I am trying to understand why in a SHM, the acceleration has multiple components(when actually we create such expressions mathematically by approximating the trigonometric expressions using the binomial theorem).I will explain what I mean to ask below with an example.(adsbygoogle = window.adsbygoogle || []).push({});

In a internal combustion engine(slider-crank mechanism), when I calculate the expression for displacement,I arrive at a expression like so:

$$s=r(cos \theta +\frac{l}{r}cos \phi)$$

where,s-distance between crank centre and piston centre

http://www.mech.uq.edu.au/courses/engg1010/dynamics_pracs/prac1/sketch.jpg

Therefore, using the Pythagoras theorem,

$$cos \phi=\sqrt{1-(\frac{r}{l})^2 sin^2 \theta}$$

Expanding the above expression using'say'..... the binomial theorem(its my choice and thats the problem) :

$$cos \phi=1-\frac{1}{2}(\frac{r}{l})^2sin^2\theta-\frac{1}{8}(\frac{r}{l})^4sin^4\theta$$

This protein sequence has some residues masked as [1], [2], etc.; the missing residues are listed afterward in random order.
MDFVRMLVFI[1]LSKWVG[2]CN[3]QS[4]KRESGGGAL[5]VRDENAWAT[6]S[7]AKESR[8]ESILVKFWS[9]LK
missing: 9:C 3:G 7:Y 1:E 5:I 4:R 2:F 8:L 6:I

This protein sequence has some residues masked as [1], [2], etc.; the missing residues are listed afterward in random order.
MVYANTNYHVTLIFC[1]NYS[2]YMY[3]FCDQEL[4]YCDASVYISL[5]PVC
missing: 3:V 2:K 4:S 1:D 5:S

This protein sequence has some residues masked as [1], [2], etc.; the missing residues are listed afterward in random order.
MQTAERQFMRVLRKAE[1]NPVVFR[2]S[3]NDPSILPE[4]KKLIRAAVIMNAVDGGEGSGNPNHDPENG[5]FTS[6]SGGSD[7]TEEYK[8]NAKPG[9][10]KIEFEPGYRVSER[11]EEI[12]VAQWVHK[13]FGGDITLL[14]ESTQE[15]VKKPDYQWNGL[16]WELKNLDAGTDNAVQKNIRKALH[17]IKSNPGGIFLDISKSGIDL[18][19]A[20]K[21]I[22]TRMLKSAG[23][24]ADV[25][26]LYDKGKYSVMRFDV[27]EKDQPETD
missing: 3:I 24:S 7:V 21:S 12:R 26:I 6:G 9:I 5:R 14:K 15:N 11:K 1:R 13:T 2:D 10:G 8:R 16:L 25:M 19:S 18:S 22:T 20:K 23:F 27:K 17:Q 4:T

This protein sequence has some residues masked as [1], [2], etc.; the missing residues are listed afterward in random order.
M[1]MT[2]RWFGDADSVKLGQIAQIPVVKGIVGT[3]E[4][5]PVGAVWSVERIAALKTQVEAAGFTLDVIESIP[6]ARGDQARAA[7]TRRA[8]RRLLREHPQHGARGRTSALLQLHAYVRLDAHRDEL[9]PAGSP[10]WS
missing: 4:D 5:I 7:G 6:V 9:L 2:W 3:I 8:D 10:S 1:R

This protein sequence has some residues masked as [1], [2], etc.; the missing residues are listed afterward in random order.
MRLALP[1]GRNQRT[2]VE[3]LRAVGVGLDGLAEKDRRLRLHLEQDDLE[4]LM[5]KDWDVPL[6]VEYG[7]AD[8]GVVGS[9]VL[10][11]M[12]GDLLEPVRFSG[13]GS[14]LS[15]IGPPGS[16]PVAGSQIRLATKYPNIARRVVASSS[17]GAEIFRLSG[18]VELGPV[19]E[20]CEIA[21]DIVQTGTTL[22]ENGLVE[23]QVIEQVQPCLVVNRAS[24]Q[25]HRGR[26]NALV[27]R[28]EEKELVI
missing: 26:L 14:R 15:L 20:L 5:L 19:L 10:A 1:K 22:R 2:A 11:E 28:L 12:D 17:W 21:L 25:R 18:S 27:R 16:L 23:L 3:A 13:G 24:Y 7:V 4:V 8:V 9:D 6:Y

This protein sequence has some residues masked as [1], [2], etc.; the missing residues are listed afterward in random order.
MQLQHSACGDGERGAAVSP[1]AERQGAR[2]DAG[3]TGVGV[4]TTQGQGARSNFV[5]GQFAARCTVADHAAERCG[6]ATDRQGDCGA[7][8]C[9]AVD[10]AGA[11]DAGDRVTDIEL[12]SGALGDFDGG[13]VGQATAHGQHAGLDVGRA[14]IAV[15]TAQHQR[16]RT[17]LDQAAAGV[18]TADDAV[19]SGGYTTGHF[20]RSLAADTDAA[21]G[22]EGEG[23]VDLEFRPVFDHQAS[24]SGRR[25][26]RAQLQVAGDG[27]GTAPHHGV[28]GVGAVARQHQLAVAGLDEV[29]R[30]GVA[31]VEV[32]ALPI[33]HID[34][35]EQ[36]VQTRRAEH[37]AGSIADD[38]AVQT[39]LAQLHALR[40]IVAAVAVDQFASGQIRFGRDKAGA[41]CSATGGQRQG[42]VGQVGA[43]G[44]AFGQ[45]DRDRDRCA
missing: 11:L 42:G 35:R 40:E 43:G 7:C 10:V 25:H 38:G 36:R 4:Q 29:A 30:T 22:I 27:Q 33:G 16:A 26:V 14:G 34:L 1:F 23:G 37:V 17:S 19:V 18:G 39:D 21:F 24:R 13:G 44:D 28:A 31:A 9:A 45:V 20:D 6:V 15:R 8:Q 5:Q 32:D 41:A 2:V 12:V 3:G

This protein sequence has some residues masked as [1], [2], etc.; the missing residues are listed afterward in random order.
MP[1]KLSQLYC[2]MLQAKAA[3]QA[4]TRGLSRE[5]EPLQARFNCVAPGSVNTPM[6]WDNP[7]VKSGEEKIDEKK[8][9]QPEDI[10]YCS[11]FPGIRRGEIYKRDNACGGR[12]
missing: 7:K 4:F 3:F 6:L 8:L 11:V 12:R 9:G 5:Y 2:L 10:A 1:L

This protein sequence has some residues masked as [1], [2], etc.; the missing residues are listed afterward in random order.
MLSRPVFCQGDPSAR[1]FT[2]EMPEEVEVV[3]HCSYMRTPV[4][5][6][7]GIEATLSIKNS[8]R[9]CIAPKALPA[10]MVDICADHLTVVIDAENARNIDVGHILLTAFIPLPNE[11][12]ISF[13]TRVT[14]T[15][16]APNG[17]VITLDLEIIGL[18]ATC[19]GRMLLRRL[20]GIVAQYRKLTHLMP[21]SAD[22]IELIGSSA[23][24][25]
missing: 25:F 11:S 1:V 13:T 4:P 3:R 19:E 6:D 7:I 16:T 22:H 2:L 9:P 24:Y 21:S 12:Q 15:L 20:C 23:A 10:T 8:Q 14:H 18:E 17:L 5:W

This is the part that makes it look like the "various harmonic components originate from the choice of approximation by the mathematician i.e binomial theorem" .

And hence,also the different orders of forces originate in the ICE. 1st order forces fluctuate at the speed of the crank and 2nd order forces fluctuate at 2 times crank rpm.

So,what is to say a mathematician used some other method of approximation of the cos(phi) expression on top and we arrived at a different magnitude of the accelerations,this would spoil our whole engine balance act,wouldn't it?

Was my question clear enough?

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# Why is it that acceleration has multiple components in SHM?

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